Ex-Circuit City CEO Talks Strategic Planning, Hubris

Alan Wurtzel was the featured speaker at the second fall Venture Camp discussion at George Mason University's Founders Hall.

Former Circuit City CEO Alan Wurtzel shared a 60-year case study of the success — and ultimate failure — of the one-time multi-billion dollar consumer electronics store at George Mason University's Arlington campus this week.

Wurtzel discussed his new book, "Good to Great to Gone: The 60-Year Rise and Fall of Circuit City," with Washington Business Journal Publisher Alex Orfinger on Thursday in front of a crowd of more than 100 students and area entrepreneurs as part of Amplifier Ventures and Arlington Economic Development's Venture Camp.

Wurtzel talked about the importance of strategic planning — with particular emphasis on taking into account changes in demographics, products and competition — and "habits of mind" he developed while running the company in its heyday.

"There are no rules for strategic planning … because the world is constantly changing," he said. "What works today is unlikely to work tomorrow."

Such planning is "ephemeral," or "limited to time or place," he said. Wurtzel defined strategic planning as "the art and science of matching the resources and strengths of your organization with the external environment."

That environment is constantly changing. Wurtzel suggests a three-year plan, updated every other year. That's long enough to determine whether things turned out better or worse than planned, and the world has changed enough so that executives can reflect on what worked and what different.

Wurtzel also touched on a few "habits of mind" that he details in his book:

  • "Be humble, run scared"
  • "Curiosity sustains the cat"
  • "Evidence trumps ideology"
  • "Maintain a current roadmap"

A collective gasp could be heard in the crowd when Orfinger asked why Circuit City failed.

First, Wurtzel said, was hubris.

Wurtzel stepped down as CEO in 1986 after 13 years at the helm — and after elevating Circuit City to a $1 billion company. Over the next 10 years, it would grow to $10 billion.

But later executives began to stop paying attention to the marketplace. Best Buy was carrying low-margin products like video games and CDs; Circuit City ignored the former and only "reluctantly" carried a small selection of the latter.

And the retail culture was changing, thanks to the growing popularity of stores like Kmart, Walmart and Costco. Customers could find what they want and carry it to a checkout; Circuit City clung to the belief that everyone must talk to a sales rep.

Later, the company's leadership would destroy the culture he and his father had worked to build, Wurtzel said, and a series of bad financial decisions left Circuit City without cash in the bank or the ability to get credit when the economic downturn hit in 2008. Circuit City began liquidating its assets in 2009.

The crowd asked question after question. One woman, who is in strategic planning, asked if he were starting today, would Wurtzel still take the every-other-year approach to updating his plan given the rapid change in technology.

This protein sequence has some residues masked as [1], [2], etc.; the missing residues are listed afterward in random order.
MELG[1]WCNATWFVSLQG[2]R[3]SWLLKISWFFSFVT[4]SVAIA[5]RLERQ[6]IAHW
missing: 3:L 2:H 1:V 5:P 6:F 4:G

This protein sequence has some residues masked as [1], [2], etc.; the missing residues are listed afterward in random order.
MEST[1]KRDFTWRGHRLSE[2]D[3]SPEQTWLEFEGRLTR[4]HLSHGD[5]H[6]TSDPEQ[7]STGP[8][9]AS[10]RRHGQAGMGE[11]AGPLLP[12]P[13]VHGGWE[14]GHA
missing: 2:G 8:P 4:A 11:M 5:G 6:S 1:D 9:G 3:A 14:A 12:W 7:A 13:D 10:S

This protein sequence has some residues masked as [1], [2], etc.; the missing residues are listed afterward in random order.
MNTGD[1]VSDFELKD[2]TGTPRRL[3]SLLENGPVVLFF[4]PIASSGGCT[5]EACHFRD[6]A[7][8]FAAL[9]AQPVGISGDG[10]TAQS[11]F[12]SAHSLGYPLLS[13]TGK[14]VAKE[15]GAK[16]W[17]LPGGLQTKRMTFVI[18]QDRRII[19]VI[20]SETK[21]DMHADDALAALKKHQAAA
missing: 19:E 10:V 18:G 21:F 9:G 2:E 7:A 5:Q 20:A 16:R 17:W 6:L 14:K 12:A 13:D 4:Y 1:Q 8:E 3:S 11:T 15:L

"Absolutely. I don't think it has anything to do with technology," Wurtzel said. "It's having the time to step back and look — thoughtfully, rather than mechanically — at what's happened in the last period of time. And the CEO has to do it. He has to put a lot of heart and soul and brainpower into that plan."

Wurtzel's father, Samuel, started the business in the 1940s after the family, living in New York at a time, stopped in Richmond on their way to North Carolina for a vacation. The elder Wurtzel was in a Richmond barber shop when he heard the first television station had launched in the South.

And he was curious about it. Circuit City was soon born.

It was 1949 in a post-World War II society — and the 60 years that followed saw radical changes in technology. The Interstate Highway System was launched in 1956. A few years later, 1959 saw the advent of the discount store. Alan Wurtzel became Circuit City's chief executive officer in 1973.

The title of Wurtzel's book is inspired by Jim Collins' 2001 book "Good to Great." Collins looked at 11 Fortune 500 companies that managed to outperform the S&P 500 by three times for 15 years — including Philip Morris, Walgreens and Circuit City.

Collins found that common threads among the successful companies included CEOs who were more interested in their company's success than their own fame or fortune and put an emphasis on hiring good people.

"It's good to see this kind of activity coming out to Arlington," said Todd Cofer, CEO of the Washington-based startup Bookend Technology. Bookend is designed to better connect students, parents and teachers by upgrading the traditional report card system.

"For us, we're starting a company. We're going through some of those same growing pains right now," said Cofer, of Arlington.

Francis Donohue III, a consultant with Booz Allen Hamilton, said Wurtzel's talk was analytical and objective without being self-blaming.

"It was an honest portrayal of the rise of a great company and its slow crumbling into a new technological age," he said.

The final fall Venture Camp discussion will be on 3-D printing. It starts at 6 p.m. Nov. 13.

Read more:

Circuit City's Undoing? Hubris (Washington Business Journal)

More on Venture Camp:

'Anything We Can Imagine Can Be Built'

Michael Josef Basl December 26, 2012 at 09:35 PM


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